After completing a peace treaty with Nazi Germany, British Prime Minister Neville Chamberlain was greeted with a raucous welcome home on September 30, 1938. As the clock ticked down to the deadline, the clouds of war billowed in the British capital....
Chamberlain advocated a four-power summit to prevent war. On September 29, Hitler and Chamberlain met with French Prime Minister Edouard Daladier and Italian ruler Benito Mussolini in Munich. The Czechs and Slovaks were not consulted. At the meeting, which lasted more than three hours, the other three powers agreed to respect Germany's borders before they became effective on October 31, 1938.
After the Munich Agreement, Hitler went back on his word and began to expand German territory. In March 1939, he annexed the rest of Czechoslovakia.
Chamberlain resigned as prime minister the next month. He was replaced by Lord Halifax who had been serving as ambassador to France. However, when Germany invaded Poland, Britain and France declared war on Germany. The conflict came to be known as World War II.
Halifax wanted a peace deal but Hitler would not agree to this so there was no hope for peace during Halilxad's time as prime minister.
Mussolini helped Hitler invade Poland but then turned against him. In April 1940, he attacked France, starting the Italian campaign. By July, all of Italy except for Sardinia had been taken from Yugoslavia. In May 1941, Mussolini declared war on America, setting up an unlikely alliance between Hitler and Roosevelt.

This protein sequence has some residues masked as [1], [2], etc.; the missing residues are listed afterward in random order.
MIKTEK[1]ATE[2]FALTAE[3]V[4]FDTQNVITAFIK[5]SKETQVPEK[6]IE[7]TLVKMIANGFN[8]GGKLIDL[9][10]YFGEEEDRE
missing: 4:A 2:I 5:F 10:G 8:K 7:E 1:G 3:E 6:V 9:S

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|British Prime Minister Neville Chamberlain after landing at Heston Aerodrome following his meeting with Adolf Hitler|
|Signed||30 September 1938|
|Parties||United Kingdom Nazi Germany French Third Republic Kingdom of Italy|
During the Munich Crisis of 1938, when Hitler threatened to attack Czechoslovakia, Prime Minister Neville Chamberlain traveled to Nazi Germany three times in an attempt to prevent war. He was greeted by the Foreign Secretary and the Minister of War before speaking to the assembled audience and journalists. After these meetings, he returned home without having achieved his goal.
Chamberlain's trips to Germany were a significant factor in bringing about World War II. Historians agree that if Chamberlain had not gone to Germany, Britain would have mustered up the courage to refuse Hitler's demands rather than giving in to him. However, many people view his trips as a failure because he didn't stop the war but instead helped it begin.